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2 tire makers contest NHTSA recall of tires

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WASHINGTON—Michelin North America Inc. and Cooper Tire & Rubber Co. have petitioned the National Highway Traffic Safety Administration (NHTSA) for decisions of inconsequential noncompliance.

Both tire makers manufactured small batches of tires that do not comply with NHTSA tire safety regulations.

The tire makers argue the noncompliance issues are not severe enough to mandate a full-fledged public recall. If NHTSA denies their requests, they will have to initiate tire recalls.

Michelin manufactured about 1,300 BFGoodrich g-Force Sport Comp2 tires, size 205/45ZR17 88W, between June 12, 2011, and April 21, 2012. The sidewall markings on the opposite side of the full Department of Transportation (DOT) tire identification numbers on the tires lack the “Extra Load” markings required by NHTSA standards, Michelin said.

The error is inconsequential as to safety, according to Michelin, because the tire complies with all other federal performance standards and all its other markings are correct.

Corporacion de Occidente S.A. de C.V., Cooper's Mexican affiliate, made about 1,080 El Dorado Legend GT tires, size P225/70R14, between May 20 and June 16, 2012, Cooper said.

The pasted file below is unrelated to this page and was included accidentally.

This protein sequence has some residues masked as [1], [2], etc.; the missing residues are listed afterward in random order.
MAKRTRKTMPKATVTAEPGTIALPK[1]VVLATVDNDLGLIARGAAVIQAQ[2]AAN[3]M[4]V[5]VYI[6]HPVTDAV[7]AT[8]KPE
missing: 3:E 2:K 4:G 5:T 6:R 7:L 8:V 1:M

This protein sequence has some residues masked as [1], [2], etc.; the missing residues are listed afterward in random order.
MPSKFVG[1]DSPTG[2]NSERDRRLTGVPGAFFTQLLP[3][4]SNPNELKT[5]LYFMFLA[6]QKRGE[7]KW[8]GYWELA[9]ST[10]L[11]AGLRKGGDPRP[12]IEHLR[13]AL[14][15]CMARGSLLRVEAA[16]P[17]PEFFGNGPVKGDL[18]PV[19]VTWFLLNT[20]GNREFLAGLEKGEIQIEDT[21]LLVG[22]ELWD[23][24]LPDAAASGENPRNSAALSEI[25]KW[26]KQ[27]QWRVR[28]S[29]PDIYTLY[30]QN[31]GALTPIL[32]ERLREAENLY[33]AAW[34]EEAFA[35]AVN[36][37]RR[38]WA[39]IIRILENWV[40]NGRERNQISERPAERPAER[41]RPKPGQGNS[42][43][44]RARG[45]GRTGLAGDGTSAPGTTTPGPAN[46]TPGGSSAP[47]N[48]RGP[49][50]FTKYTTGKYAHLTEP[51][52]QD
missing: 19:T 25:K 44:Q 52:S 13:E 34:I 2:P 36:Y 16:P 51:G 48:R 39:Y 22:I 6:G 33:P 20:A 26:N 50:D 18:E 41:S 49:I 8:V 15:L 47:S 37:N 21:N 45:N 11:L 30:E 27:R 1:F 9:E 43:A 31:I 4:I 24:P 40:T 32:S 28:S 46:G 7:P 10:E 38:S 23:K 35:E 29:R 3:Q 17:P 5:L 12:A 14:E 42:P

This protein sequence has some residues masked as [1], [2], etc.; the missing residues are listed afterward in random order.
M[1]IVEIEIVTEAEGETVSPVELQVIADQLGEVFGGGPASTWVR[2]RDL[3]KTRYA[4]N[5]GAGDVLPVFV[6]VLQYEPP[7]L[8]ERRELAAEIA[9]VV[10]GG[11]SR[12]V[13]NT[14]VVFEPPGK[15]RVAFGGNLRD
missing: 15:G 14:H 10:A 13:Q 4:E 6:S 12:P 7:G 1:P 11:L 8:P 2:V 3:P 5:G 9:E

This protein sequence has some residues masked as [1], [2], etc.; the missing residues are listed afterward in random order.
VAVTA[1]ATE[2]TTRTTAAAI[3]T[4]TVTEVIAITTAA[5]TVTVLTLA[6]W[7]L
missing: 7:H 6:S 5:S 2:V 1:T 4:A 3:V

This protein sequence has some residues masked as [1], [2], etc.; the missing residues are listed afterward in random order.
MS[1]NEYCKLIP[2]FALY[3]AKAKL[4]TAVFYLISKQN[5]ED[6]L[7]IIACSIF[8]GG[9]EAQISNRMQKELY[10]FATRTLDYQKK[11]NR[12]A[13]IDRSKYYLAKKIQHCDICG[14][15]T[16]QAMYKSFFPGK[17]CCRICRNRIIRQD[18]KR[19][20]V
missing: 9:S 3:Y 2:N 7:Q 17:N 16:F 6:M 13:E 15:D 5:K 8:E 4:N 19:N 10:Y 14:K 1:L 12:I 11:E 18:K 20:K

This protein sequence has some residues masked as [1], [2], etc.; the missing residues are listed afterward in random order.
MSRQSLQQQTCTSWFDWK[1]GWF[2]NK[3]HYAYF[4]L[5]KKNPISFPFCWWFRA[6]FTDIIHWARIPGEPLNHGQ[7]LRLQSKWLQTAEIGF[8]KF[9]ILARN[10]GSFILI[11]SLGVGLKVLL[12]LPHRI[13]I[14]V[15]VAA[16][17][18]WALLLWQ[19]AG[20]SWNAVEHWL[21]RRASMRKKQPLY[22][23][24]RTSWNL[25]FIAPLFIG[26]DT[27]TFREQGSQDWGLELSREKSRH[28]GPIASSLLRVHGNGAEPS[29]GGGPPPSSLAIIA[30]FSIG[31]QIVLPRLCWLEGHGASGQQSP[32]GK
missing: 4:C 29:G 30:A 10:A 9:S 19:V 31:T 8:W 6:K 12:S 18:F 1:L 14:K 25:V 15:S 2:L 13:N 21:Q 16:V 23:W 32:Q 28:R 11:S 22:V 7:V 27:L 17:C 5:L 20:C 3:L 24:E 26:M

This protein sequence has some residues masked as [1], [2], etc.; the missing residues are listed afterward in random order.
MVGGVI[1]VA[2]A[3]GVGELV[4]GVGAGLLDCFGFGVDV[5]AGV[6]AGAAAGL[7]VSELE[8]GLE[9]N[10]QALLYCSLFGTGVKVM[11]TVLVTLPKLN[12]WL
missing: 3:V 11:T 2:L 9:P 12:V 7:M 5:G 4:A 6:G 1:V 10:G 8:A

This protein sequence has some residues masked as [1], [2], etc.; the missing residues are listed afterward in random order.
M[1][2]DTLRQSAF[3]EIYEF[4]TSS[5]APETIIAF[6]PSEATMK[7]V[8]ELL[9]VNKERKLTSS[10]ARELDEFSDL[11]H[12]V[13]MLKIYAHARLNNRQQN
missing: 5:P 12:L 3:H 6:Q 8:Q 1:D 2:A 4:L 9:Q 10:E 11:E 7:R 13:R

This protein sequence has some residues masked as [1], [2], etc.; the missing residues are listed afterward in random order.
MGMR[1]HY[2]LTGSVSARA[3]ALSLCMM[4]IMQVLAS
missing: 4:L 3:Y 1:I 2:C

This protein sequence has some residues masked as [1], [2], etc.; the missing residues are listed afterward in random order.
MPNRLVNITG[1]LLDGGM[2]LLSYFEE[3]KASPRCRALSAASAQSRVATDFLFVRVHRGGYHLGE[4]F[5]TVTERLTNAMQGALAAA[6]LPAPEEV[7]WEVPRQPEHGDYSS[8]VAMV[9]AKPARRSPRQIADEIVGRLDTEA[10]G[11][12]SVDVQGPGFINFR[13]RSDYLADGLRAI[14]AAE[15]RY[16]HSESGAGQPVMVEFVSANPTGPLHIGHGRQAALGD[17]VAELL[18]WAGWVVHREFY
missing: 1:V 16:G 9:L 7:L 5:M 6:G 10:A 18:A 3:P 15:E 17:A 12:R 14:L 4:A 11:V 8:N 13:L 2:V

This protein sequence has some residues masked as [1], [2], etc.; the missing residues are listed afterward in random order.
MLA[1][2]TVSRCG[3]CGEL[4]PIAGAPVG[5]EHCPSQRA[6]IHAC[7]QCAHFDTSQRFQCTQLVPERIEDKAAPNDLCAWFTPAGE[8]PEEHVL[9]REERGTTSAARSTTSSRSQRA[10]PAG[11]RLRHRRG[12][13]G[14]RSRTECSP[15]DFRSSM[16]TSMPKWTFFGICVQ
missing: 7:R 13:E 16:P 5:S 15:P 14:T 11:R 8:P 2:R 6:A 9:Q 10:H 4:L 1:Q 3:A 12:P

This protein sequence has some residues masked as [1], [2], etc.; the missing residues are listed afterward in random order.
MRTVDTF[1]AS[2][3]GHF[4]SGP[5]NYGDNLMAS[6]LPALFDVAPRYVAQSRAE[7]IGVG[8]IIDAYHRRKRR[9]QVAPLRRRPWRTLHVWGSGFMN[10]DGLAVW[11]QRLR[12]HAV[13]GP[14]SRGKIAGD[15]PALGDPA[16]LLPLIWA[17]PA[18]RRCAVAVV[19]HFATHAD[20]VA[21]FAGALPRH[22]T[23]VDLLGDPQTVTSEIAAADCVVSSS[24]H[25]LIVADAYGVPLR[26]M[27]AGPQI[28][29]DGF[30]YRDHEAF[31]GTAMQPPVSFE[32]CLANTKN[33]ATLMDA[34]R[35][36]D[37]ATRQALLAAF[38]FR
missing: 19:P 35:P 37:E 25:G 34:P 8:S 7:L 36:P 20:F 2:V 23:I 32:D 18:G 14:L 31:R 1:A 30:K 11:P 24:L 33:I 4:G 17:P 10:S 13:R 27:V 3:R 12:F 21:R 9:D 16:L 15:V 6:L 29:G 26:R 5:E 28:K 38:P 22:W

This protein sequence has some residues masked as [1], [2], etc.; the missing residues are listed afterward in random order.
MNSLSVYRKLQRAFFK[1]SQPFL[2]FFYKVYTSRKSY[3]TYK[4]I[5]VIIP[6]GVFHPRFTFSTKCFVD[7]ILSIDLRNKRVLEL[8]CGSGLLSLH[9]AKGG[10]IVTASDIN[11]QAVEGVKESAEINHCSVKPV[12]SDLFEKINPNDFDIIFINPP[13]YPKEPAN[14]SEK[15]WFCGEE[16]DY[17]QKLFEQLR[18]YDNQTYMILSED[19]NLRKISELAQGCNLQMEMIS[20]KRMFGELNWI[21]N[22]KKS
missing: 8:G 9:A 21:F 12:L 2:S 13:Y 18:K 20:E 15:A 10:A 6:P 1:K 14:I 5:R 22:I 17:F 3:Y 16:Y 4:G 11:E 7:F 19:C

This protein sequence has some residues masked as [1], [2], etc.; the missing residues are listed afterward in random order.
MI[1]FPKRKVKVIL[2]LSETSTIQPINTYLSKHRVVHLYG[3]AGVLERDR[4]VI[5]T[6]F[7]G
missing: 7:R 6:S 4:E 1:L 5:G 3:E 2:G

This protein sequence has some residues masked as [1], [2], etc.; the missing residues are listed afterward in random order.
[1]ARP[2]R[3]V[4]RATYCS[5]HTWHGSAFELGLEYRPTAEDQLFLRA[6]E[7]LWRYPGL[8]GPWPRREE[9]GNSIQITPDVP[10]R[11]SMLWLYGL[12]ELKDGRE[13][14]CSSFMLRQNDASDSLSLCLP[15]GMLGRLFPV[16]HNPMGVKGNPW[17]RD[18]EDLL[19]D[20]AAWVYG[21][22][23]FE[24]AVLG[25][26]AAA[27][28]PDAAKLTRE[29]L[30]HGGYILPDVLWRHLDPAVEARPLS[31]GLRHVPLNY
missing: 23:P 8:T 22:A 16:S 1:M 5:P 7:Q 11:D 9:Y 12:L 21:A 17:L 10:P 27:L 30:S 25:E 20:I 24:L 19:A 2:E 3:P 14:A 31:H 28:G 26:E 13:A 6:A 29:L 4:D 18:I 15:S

The tires have a mold labeling error, omitting the nylon plies in the tread areas, Cooper said. Because the tires have more tread plies than stated, and meet all other NHTSA performance requirements, the error should be designated as inconsequential, the tire maker told the agency.

NHTSA published notices of both petitions in the Feb. 11 Federal Register.
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TB Reader Poll

Previous | Published January 28, 2016

Titan International and the United Steelworkers union have petitioned the U.S. International Trade Commission and U.S. Department of Commerce seeking relief from OTR tire imports from China, India and Sri Lanka. What’s your opinion?

I wholeheartedly support their action – something needs to be done.
46%
(36 votes)
I think it’s a bad idea that could inevitably tie the hands of domestic tire makers.
13%
(10 votes)
I oppose any duties against tire importers—they only raise costs for distributors and make it harder to obtain inventory.
24%
(19 votes)
I’m kind of on the fence and not sure what’s right, but need more information before deciding.
14%
(11 votes)
I don’t really care whether or not relief is granted.
3%
(2 votes)
Total votes: 78